OnlineDrummer.com interviews Donnie Marple of Simplified. Sharing some unique stories, including some friendly heckling from Chad Smith, Donnie gives great advice to upcoming drummers. A must read!
OLD: Tell us a little about yourself. Why and when did you start drumming? When did you get your first kit? etc.
I was born and raised in a small town called Keyser, WV. Music is big in our family but oddly enough, I am the only drummer. I started drumming at a very young age. You hear from a lot of drummers how they started on pots and pans. Well that is how it was for me as well.
For me it really started at the age of three when one day, after church was over, I went up on the stage and started wailing drum beats. Without ever having a lesson, and never even touching a real drum kit, I was playing as if I had been playing drums for years. I remember I couldn’t even reach the hi hat pedal. From that point on, I never stopped playing.
At the age of four I got my first drum set. It was a standard size percussion plus kit. I wore the thing out. I would play for hours and hours and was fortunate to have parents that supported me and let me do what I loved, no matter how loud, or long I played. To be that young and to have such passion for drums is very rare. There is no doubt that it was a gift given to me from the man above and I’ll never forget that. From the age of 3 I have never stopped playing and have never stopped improving.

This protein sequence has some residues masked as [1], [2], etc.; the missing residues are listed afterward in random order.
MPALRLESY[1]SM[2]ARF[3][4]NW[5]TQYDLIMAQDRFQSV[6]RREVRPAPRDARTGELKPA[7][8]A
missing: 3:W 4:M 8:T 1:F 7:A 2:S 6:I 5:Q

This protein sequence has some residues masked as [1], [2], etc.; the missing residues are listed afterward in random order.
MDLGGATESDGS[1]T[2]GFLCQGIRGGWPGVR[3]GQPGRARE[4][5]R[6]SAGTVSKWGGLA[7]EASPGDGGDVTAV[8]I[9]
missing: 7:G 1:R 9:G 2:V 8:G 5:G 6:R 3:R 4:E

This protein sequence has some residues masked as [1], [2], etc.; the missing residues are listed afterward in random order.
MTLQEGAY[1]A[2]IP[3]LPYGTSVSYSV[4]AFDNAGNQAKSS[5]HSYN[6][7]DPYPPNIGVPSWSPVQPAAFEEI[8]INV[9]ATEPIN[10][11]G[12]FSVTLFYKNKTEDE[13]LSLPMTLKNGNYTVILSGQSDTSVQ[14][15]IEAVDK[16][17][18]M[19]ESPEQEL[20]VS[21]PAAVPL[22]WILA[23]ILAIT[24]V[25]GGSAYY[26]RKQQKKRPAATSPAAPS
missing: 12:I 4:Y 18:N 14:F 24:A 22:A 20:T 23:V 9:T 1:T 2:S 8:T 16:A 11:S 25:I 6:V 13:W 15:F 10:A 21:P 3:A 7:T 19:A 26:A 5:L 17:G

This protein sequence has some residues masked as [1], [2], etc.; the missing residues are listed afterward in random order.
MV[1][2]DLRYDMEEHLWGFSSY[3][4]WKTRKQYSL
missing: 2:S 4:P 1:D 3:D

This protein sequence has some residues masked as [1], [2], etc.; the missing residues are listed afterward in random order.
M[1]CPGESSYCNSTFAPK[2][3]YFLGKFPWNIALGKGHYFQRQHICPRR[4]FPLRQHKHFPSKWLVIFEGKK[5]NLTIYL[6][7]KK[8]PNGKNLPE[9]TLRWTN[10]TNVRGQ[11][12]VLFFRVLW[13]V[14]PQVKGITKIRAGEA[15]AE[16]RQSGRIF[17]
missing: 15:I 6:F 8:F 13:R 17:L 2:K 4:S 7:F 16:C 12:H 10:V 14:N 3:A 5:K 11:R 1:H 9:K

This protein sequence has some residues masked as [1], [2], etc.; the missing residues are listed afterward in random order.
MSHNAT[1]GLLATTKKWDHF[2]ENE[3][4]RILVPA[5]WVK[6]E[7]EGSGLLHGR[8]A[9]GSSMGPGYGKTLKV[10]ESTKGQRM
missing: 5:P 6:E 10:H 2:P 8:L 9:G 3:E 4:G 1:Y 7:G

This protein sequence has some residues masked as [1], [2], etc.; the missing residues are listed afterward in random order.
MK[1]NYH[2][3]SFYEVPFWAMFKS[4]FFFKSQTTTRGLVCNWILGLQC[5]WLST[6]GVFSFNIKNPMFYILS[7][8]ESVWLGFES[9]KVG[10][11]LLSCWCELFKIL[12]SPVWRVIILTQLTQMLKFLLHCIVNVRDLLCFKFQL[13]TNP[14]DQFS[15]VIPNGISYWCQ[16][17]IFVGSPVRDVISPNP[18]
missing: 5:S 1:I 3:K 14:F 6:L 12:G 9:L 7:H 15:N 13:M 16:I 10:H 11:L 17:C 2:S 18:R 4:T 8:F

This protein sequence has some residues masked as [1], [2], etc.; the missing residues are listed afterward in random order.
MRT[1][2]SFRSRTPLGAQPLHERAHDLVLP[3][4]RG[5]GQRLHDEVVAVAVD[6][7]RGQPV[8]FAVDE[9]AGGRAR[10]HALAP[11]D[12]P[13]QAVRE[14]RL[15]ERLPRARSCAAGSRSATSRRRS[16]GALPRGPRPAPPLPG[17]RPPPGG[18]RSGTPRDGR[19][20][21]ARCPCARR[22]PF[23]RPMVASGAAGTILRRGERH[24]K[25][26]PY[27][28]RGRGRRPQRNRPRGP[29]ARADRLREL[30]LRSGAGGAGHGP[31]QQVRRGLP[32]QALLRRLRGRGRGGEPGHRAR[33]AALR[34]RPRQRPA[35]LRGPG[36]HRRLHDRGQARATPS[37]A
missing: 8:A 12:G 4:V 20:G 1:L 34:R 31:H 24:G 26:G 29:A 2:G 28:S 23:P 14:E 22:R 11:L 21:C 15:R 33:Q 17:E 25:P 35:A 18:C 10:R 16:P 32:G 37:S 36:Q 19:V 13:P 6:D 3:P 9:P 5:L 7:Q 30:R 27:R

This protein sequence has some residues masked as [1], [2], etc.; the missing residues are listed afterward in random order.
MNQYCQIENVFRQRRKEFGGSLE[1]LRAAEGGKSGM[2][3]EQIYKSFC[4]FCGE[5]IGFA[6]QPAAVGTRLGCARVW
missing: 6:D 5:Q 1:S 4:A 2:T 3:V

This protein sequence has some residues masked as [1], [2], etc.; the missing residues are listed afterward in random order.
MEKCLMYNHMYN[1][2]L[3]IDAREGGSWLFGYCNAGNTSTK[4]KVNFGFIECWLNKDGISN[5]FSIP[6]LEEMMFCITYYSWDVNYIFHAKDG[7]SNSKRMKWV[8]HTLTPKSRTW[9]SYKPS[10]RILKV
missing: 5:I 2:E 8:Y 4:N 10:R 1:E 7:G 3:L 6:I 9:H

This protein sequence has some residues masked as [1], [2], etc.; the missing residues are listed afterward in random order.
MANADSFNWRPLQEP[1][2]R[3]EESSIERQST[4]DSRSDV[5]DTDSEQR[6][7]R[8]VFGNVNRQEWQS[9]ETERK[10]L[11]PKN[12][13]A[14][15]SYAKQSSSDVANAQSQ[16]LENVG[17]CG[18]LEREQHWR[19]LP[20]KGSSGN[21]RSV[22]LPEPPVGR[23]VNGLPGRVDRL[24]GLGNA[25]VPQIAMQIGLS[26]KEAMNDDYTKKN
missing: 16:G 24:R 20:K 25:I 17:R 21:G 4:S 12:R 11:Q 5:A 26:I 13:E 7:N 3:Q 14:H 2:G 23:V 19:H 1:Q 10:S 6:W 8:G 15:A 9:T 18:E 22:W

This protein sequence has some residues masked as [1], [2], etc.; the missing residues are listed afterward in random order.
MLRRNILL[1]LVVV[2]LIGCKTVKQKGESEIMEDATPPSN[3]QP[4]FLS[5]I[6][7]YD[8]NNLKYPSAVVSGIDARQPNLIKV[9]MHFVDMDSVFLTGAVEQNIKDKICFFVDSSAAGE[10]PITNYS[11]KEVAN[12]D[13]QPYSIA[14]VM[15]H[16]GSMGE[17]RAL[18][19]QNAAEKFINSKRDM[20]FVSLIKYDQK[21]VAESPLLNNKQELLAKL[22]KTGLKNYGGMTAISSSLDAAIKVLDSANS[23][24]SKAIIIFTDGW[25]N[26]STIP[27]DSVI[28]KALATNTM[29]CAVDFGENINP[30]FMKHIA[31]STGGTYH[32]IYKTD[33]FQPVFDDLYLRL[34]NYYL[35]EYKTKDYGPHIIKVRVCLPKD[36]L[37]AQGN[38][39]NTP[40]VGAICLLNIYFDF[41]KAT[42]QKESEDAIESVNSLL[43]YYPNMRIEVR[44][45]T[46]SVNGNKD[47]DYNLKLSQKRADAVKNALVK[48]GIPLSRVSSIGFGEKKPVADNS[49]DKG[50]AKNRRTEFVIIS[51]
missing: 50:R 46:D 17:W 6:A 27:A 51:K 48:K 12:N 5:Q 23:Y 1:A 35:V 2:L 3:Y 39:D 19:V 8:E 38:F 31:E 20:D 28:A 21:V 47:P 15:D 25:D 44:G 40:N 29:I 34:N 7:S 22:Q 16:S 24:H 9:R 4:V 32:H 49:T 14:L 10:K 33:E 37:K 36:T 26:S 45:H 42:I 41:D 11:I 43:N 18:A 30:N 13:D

OLD: What do you consider as the most important drumming skill to you? (i.e. timing, improv, creating rhythms, groove, rudimental, etc)
The most important drumming skill to me would be creating music, not just beats and timed noise. By working on your timing, improv, rhythms, groove, rudiments, etc, you will become a well rounded drummer and musician. Because I have worked on all of these things for a long time, I am able to create musical and technical solos, groove with any band of any genre, and pretty much adapt to any drumming situation. Drumming is like painting. The more experienced painter will show flawless lines, blending of different colors and shades, and the end result is a beautiful painting. You will also see recognizable trademarks that the painter has developed though time. Its the same with drumming. When playing drums, try to create flawless rhythm, groove, timing, while staying inside the lines, and as the years go by you will develop your own style and sound.
OLD: Do you have any good warm-up techniques to share?